The opioidergic system and intrinsic brain activity, as organized in large-scale networks such as the salience network (SN), sensorimotor network (SMN), and default-mode network (DMN), play core roles in healthy behavior and psychiatric disorders. This work aimed to investigate how opioidergic signaling affects intrinsic brain activity in healthy individuals by reviewing relevant neuroanatomical, molecular, functional, and pharmacological magnetic resonance imaging studies in order to clarify their physiological links and changes in psychiatric disorders. The SN shows dense opioidergic innervations of subcortical structures and high expression levels of opioid receptors in subcortical-cortical areas, with enhanced or reduced activity with low or very high doses of opioids, respectively. The SMN shows high levels of opioid receptors in subcortical areas and functional disconnection caused by opioids. The DMN shows low levels of opioid receptors in cortical areas and inhibited or enhanced activity with low or high doses of opioids, respectively. Finally, we proposed a working model. Opioidergic signaling enhances SN and suppresses SMN (and DMN) activity, resulting in affective excitation with psychomotor inhibition; stronger increases in opioidergic signaling attenuate the SN and SMN while disinhibiting the DMN, dissociating affective and psychomotor functions from the internal states; the opposite occurs with a deficit of opioidergic signaling.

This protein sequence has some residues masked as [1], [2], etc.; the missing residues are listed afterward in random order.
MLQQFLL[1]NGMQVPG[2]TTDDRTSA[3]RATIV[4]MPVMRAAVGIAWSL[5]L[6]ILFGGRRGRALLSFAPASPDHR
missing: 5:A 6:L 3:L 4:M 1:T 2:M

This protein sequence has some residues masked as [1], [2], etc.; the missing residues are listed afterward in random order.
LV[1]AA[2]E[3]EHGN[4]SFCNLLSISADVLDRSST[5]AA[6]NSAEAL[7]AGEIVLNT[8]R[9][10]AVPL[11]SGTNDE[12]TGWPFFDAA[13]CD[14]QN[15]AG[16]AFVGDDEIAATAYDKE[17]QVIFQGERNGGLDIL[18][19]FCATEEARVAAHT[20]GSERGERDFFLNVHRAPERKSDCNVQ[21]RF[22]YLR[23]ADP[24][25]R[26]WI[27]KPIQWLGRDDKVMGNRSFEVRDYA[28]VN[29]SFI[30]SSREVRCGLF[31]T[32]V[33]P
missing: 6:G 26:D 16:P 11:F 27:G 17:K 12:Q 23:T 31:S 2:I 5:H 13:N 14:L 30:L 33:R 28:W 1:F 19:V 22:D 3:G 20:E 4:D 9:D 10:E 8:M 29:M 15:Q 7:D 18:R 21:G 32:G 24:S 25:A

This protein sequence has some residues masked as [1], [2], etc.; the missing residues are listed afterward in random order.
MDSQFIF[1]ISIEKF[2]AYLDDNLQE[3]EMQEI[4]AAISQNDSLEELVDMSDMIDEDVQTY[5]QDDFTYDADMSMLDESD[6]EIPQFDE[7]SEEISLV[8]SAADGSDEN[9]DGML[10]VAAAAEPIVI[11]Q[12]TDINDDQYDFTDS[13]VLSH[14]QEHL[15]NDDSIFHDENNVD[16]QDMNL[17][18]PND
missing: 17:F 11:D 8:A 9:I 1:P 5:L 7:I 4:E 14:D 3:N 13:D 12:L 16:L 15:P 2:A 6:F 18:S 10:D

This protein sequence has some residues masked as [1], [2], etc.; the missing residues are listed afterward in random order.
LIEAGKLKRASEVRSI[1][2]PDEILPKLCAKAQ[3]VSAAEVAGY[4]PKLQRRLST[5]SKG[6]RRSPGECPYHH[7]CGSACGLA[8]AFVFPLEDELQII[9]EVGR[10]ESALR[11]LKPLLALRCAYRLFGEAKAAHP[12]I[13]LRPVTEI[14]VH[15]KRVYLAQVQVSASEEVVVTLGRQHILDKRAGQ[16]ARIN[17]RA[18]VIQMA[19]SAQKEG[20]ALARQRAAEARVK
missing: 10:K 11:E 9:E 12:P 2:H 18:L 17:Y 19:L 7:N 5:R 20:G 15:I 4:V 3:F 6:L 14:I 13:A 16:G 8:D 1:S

ASJC Scopus subject areas
- Clinical Neurology